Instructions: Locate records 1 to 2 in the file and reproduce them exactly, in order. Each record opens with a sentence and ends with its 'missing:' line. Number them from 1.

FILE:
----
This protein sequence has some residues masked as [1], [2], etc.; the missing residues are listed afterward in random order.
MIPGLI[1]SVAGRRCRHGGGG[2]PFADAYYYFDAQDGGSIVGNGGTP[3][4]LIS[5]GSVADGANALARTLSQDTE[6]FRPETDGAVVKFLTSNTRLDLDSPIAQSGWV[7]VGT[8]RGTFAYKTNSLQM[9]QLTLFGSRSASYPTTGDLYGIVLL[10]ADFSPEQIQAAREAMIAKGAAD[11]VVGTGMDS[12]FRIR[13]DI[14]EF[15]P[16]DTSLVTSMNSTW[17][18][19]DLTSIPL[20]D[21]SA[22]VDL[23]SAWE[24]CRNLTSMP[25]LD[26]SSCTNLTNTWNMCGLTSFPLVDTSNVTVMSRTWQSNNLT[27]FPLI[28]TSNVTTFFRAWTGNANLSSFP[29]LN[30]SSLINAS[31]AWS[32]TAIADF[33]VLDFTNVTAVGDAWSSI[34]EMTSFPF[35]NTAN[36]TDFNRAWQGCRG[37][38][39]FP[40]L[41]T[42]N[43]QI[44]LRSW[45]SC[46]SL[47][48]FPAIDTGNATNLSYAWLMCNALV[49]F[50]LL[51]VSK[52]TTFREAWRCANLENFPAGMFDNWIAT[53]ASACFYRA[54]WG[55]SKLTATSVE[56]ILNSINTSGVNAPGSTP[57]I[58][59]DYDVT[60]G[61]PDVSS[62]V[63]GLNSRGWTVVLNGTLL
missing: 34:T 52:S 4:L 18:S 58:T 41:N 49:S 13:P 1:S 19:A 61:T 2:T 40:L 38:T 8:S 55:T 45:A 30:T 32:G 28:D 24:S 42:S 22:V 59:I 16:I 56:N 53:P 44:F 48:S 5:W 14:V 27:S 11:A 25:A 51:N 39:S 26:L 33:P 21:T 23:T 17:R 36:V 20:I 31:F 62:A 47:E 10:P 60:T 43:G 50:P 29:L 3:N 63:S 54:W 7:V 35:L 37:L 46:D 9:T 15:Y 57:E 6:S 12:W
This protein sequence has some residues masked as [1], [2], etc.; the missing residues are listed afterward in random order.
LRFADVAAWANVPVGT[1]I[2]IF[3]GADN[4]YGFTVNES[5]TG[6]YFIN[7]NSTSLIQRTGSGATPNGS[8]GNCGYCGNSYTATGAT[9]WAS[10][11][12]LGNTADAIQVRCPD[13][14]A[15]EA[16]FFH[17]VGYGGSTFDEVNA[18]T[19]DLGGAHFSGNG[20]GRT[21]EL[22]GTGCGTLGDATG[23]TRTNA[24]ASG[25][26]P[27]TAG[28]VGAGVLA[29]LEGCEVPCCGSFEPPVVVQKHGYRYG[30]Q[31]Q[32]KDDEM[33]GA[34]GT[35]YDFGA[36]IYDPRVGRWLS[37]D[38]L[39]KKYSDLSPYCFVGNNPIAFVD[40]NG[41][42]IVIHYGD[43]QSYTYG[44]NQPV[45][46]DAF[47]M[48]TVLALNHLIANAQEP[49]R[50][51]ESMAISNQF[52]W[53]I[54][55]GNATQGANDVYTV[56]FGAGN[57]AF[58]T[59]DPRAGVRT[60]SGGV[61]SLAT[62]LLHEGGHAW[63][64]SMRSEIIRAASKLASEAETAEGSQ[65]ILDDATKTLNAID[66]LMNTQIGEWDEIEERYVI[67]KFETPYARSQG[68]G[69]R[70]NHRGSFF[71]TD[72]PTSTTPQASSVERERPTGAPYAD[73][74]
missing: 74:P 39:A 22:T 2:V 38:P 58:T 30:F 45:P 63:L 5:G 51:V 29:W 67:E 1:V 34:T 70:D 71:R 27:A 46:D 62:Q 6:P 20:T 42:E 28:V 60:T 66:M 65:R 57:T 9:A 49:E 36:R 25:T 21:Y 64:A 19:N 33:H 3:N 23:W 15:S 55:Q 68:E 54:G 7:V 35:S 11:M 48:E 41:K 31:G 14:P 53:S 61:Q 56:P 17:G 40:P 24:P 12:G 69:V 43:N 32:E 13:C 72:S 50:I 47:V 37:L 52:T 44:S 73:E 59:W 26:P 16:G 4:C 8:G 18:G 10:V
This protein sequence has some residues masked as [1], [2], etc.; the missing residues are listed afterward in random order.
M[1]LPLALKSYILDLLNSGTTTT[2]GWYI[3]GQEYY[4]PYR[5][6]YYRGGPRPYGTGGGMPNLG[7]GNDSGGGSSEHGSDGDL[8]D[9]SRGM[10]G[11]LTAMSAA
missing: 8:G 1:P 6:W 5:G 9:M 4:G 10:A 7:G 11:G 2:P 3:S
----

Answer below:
This protein sequence has some residues masked as [1], [2], etc.; the missing residues are listed afterward in random order.
MIPGLI[1]SVAGRRCRHGGGG[2]PFADAYYYFDAQDGGSIVGNGGTP[3][4]LIS[5]GSVADGANALARTLSQDTE[6]FRPETDGAVVKFLTSNTRLDLDSPIAQSGWV[7]VGT[8]RGTFAYKTNSLQM[9]QLTLFGSRSASYPTTGDLYGIVLL[10]ADFSPEQIQAAREAMIAKGAAD[11]VVGTGMDS[12]FRIR[13]DI[14]EF[15]P[16]DTSLVTSMNSTW[17][18][19]DLTSIPL[20]D[21]SA[22]VDL[23]SAWE[24]CRNLTSMP[25]LD[26]SSCTNLTNTWNMCGLTSFPLVDTSNVTVMSRTWQSNNLT[27]FPLI[28]TSNVTTFFRAWTGNANLSSFP[29]LN[30]SSLINAS[31]AWS[32]TAIADF[33]VLDFTNVTAVGDAWSSI[34]EMTSFPF[35]NTAN[36]TDFNRAWQGCRG[37][38][39]FP[40]L[41]T[42]N[43]QI[44]LRSW[45]SC[46]SL[47][48]FPAIDTGNATNLSYAWLMCNALV[49]F[50]LL[51]VSK[52]TTFREAWRCANLENFPAGMFDNWIAT[53]ASACFYRA[54]WG[55]SKLTATSVE[56]ILNSINTSGVNAPGSTP[57]I[58][59]DYDVT[60]G[61]PDVSS[62]V[63]GLNSRGWTVVLNGTLL
missing: 34:T 52:S 4:L 18:S 58:T 41:N 49:S 13:P 1:S 19:A 61:T 2:T 40:L 38:T 8:S 55:T 45:A 30:T 32:G 28:D 24:S 42:S 22:V 59:I 16:I 56:N 53:P 44:F 48:S 5:W 14:V 27:S 11:A 25:A 51:N 39:S 26:L 33:P 21:T 23:T 17:R 36:V 20:I 31:F 62:A 47:E 10:P 60:T 43:G 50:P 29:L 3:N 63:S 54:W 7:V 35:L 37:L 46:D 9:T 15:Y 57:E 6:S 12:W
This protein sequence has some residues masked as [1], [2], etc.; the missing residues are listed afterward in random order.
LRFADVAAWANVPVGT[1]I[2]IF[3]GADN[4]YGFTVNES[5]TG[6]YFIN[7]NSTSLIQRTGSGATPNGS[8]GNCGYCGNSYTATGAT[9]WAS[10][11][12]LGNTADAIQVRCPD[13][14]A[15]EA[16]FFH[17]VGYGGSTFDEVNA[18]T[19]DLGGAHFSGNG[20]GRT[21]EL[22]GTGCGTLGDATG[23]TRTNA[24]ASG[25][26]P[27]TAG[28]VGAGVLA[29]LEGCEVPCCGSFEPPVVVQKHGYRYG[30]Q[31]Q[32]KDDEM[33]GA[34]GT[35]YDFGA[36]IYDPRVGRWLS[37]D[38]L[39]KKYSDLSPYCFVGNNPIAFVD[40]NG[41][42]IVIHYGD[43]QSYTYG[44]NQPV[45][46]DAF[47]M[48]TVLALNHLIANAQEP[49]R[50][51]ESMAISNQF[52]W[53]I[54][55]GNATQGANDVYTV[56]FGAGN[57]AF[58]T[59]DPRAGVRT[60]SGGV[61]SLAT[62]LLHEGGHAW[63][64]SMRSEIIRAASKLASEAETAEGSQ[65]ILDDATKTLNAID[66]LMNTQIGEWDEIEERYVI[67]KFETPYARSQG[68]G[69]R[70]NHRGSFF[71]TD[72]PTSTTPQASSVERERPTGAPYAD[73][74]
missing: 74:P 39:A 22:T 2:V 38:P 58:T 30:F 45:P 63:L 5:G 51:V 29:W 67:E 1:V 34:T 70:D 71:R 27:A 46:D 62:Q 6:P 20:T 42:E 28:V 60:T 66:M 65:R 57:T 9:A 49:E 36:R 25:T 21:Y 64:A 19:N 33:H 3:N 23:W 15:S 55:Q 68:E 54:G 7:V 35:S 11:M 48:E 41:K 31:G 14:P 53:S 61:Q 56:P 17:G 40:P 24:P 12:G 69:V 43:N 32:E 13:C 72:S 50:I 47:V 37:L 52:T 44:S 73:E 59:W 26:P 16:G 4:C 8:G 18:G 10:V